8.4 Now, that being the case, the next question that arises before us is whether the disallowance of the assessee’s claim should be confirmed as such, or, there having been admittedly no examination by the AO, the matter remitted back to his file to allow the assessee an opportunity to present its case u/s. 145 of the Act, i.e., that the provision against un-received interest on NPA accounts was attended with reasonable uncertainty as to its realization, so that it could not be considered as accrued. Though, under regular circumstances, in view of the said non-examination by the AO, we would be inclined for the said restoration, we are not so in the facts and circumstances of the present case. This is firstly for the reason that the assessee’s accounting policy qua recognition of income, which forms the basis of its accounting for the same, is not stated in terms of uncertainty as to realization, which principle was only cited by us on the ground of it constituting a valid basis for the purpose, but only in terms of the underlying account being a NPA. An examination, where not undertaken, could only be possible where permissible in terms of the underlying accounting policy, which has to be spelled out clearly and, further, only by the assessee. We cannot write or substitute the same with what we consider could be appropriate or form a valid policy in terms of s. 145 of the Act. Secondly, and which is inter-related, that though claimed otherwise, there has been, as a matter of fact, no non-recognition of income by the assessee in the instant case. The assessee has duly debited the account of the individual borrower with the interest recoverable, crediting the same to the interest income account, forming part of the income statement (P&L a/c). The recognition of income in books of account is complete at this stage. What the assessee states as non-recognition of income is essentially by way of providing for bad and doubtful debts. To the extent the interest is not received as at the year-end, the same is not written off but debited to the profit & loss account by way of provision for bad and doubtful debts, where the account is a NPA. The same, thus, forms a part of the said provision, much in the same manner, and as also made in respect of, inter alia, the principal amount outstanding in such accounts. Once an amount is credited to the said provision account, it is immaterial whether the same is qua principal or interest; the interest amount having in fact merged with the principal on being debited to the account of the borrower. That is, the provision toward non-recoverable interest is at par with any other sum forming part of the said provision for bad and doubtful debts. The same would, thus, even has held by ld. CIT(A), be considered for deduction; the assessee being a co-operative bank, in terms of u/s. 36(1)(viiia), to which the assessee is clearly entitled. In fact, considering a part of it as qua non-recognition of income, and not as a provision for bad and doubtful debts, could rather lead to a double claim, i.e., firstly, as toward non-recognition of income and, secondly, by way of provision for bad and doubtful debts, which is to be reference to the total assets, including the interest component of the amount outstanding in the individual accounts. It is for this reason that the AO insisted on the production of the individual ledger accounts of the borrowers, with the assessee not producing the same even before the first appellate authority. Continuing further, it may well be argued that, and which appears impressive at first blush, the debit to the individual borrower accounts would not be of any consequence, as it is only toward creating a pressure on them to repay their ‘dues’. And, coupled with the simultaneous providing for the same by way of a provision for bad and doubtful debts, is equivalent to non-charge of interest. The manner in which the accounts are written or the accounting treatment could not be determinative of the matter. While it is true, even as clarified by us at the outset (refer para 8.1 of this order), that book-keeping does not create income but only records it, the point is: How would a provision toward under or non-recovery in an asset account or otherwise toward diminution in the value of an asset, be made in accounts except by way of passing an accounting entry in its respect in the regular books of account? Further, a provision in books against or in respect of a particular asset or an asset class, as (say) toward non-recovery or diminution in its value, only implies that the asset stands stated in the accounts at a higher value in the first place. We have already clarified that there is no way or manner in which the provision (for bad and doubtful debts) in respect of interest component of the amount due from a borrower could be segregated or distinguished, in principle, from the principal sum due from the concerned debtor; the two amounts merging to form a single amount due from the borrower, so that the two are equivalent, forming part of the same account, bearing the same nature and character.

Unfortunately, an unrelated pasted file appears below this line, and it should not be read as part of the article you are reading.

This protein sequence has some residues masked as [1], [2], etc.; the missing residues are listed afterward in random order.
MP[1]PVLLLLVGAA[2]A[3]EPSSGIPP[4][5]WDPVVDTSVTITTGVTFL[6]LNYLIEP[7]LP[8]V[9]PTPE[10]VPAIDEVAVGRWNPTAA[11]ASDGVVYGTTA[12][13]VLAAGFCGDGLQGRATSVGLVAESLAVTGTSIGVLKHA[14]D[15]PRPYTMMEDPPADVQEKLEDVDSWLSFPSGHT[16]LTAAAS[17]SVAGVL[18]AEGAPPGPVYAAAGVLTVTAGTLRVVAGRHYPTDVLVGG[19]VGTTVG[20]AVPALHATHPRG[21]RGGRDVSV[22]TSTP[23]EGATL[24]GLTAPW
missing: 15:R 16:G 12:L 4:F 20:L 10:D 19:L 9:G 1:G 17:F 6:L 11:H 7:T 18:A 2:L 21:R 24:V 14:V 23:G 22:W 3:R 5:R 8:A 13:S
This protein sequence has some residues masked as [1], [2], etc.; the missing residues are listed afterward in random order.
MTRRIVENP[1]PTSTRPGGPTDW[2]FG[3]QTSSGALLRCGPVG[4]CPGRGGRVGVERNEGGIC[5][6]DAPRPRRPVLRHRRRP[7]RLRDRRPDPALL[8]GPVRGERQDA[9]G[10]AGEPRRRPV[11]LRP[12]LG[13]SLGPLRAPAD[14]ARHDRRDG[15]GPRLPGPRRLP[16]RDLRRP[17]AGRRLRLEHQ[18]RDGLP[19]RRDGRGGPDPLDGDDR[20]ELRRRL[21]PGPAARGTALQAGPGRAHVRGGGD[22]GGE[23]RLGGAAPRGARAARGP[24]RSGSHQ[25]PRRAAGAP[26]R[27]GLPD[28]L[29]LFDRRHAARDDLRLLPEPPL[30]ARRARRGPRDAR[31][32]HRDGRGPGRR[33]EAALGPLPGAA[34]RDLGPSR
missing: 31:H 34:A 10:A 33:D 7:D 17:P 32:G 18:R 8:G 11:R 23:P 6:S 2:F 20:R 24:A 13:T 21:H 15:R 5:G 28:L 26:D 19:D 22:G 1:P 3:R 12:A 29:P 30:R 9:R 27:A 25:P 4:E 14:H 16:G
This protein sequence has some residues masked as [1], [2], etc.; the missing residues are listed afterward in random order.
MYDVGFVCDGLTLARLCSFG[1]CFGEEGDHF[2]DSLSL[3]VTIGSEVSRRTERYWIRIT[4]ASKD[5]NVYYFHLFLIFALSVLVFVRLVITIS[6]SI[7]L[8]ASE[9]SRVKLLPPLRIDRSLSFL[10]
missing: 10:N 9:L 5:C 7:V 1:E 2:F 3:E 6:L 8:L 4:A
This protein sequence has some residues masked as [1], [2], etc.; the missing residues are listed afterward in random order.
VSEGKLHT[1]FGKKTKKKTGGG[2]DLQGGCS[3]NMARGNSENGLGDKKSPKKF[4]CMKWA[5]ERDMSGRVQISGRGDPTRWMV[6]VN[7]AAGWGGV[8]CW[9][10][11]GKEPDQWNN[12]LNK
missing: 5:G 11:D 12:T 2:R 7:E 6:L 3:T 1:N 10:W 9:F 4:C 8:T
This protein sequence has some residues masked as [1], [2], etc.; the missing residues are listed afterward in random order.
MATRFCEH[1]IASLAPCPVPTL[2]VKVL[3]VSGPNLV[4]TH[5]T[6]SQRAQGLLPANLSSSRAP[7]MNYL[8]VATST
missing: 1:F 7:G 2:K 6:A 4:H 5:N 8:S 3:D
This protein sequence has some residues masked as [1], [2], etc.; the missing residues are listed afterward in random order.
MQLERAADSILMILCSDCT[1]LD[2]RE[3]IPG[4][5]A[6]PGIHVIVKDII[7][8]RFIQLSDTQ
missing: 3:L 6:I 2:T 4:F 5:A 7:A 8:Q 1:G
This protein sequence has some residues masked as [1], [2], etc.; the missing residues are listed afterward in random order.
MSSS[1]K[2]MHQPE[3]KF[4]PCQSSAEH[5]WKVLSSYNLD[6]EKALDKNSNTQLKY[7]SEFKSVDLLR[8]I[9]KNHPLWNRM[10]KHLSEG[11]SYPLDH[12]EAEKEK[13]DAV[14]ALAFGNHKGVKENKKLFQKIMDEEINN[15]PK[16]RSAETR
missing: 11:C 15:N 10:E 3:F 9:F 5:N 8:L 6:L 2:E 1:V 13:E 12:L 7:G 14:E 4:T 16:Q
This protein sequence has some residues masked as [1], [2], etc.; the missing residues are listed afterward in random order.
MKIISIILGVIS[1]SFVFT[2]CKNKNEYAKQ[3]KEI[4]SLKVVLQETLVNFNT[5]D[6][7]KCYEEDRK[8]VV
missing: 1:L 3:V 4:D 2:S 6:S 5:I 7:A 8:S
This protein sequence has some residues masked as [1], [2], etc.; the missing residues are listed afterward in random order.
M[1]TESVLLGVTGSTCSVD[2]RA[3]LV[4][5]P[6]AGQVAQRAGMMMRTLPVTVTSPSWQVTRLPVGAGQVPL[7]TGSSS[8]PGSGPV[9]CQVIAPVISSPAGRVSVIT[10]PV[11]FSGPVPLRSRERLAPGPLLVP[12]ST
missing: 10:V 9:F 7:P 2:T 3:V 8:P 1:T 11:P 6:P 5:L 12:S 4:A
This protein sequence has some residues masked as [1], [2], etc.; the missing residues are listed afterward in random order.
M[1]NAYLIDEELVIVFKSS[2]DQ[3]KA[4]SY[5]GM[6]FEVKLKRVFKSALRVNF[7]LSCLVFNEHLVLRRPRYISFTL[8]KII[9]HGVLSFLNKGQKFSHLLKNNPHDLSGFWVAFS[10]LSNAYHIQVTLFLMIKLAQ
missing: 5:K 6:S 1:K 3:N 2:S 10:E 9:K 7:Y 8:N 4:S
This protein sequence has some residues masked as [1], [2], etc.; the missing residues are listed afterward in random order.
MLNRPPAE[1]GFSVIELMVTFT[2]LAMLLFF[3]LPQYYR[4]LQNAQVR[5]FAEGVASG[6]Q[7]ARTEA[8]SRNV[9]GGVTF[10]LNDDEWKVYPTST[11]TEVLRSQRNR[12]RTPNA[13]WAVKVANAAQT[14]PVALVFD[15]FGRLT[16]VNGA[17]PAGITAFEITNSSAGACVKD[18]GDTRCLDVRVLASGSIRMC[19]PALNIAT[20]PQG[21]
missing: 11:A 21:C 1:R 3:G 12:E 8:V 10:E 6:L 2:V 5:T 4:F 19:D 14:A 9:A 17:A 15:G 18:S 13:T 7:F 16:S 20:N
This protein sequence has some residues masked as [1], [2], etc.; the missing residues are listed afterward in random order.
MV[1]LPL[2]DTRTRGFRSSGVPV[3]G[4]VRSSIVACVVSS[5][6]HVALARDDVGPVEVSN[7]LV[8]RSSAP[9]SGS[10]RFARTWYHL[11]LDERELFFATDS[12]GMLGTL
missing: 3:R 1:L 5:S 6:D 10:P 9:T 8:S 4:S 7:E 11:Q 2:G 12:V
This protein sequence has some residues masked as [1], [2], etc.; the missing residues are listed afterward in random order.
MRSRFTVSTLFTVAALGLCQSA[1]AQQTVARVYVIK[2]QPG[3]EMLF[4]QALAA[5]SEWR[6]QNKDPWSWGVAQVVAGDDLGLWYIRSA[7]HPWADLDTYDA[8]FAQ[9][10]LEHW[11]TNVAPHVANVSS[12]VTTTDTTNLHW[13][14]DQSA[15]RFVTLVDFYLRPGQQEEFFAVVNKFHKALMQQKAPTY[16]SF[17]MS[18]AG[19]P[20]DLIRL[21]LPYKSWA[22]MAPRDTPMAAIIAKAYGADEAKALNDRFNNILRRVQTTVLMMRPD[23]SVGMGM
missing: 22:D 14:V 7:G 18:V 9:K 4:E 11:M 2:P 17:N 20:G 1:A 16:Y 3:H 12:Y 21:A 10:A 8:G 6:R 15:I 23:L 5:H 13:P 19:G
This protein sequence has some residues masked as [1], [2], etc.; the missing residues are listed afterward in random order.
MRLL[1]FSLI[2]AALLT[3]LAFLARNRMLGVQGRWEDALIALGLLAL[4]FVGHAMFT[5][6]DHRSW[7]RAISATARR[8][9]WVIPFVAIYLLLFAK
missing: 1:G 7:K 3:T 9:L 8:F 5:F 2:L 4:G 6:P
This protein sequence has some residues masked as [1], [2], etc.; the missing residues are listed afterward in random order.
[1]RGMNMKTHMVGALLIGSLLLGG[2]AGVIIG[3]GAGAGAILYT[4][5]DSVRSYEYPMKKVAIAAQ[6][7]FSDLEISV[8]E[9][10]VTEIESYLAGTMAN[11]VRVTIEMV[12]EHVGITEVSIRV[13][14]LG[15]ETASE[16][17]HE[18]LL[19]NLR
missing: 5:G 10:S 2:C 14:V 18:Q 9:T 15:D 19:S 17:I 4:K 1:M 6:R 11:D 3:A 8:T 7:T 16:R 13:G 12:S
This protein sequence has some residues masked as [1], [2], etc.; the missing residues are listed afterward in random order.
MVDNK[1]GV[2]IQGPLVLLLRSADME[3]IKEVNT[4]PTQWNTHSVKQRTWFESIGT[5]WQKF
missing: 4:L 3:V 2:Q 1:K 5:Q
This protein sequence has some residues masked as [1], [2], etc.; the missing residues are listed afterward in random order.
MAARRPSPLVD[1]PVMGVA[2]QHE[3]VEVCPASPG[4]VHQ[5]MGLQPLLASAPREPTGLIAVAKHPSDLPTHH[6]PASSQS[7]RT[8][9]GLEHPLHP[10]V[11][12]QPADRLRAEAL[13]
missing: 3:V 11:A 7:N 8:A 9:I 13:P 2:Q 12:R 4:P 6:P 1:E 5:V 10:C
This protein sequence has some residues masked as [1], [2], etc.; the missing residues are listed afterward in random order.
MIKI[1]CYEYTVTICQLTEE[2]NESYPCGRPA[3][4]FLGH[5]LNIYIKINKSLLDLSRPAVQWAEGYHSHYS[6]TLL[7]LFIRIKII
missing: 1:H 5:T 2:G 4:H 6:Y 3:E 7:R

8.5 Accordingly, the assessee would only be entitled to a ‘provision for bad and doubtful debts’ u/s. 36(1)(viia) of the Act qua its total advances, including interest debited to the borrower’s account and, therefore, forming part of its asset base. The assessee has not made any claim u/s. 36(1)(vii), as also observed by the ld. CIT(A), and which would, as explained by the hon’ble apex court in the case of Vijaya Bank v. CIT (2010) 323 ITR 166 (SC), require the transfer of the ‘provision for bad and doubtful debts’ to the corresponding asset (even though it may be the total or control) account as at the year-end, so that the said provision ceases to be on the assessee’s books as at the year-end.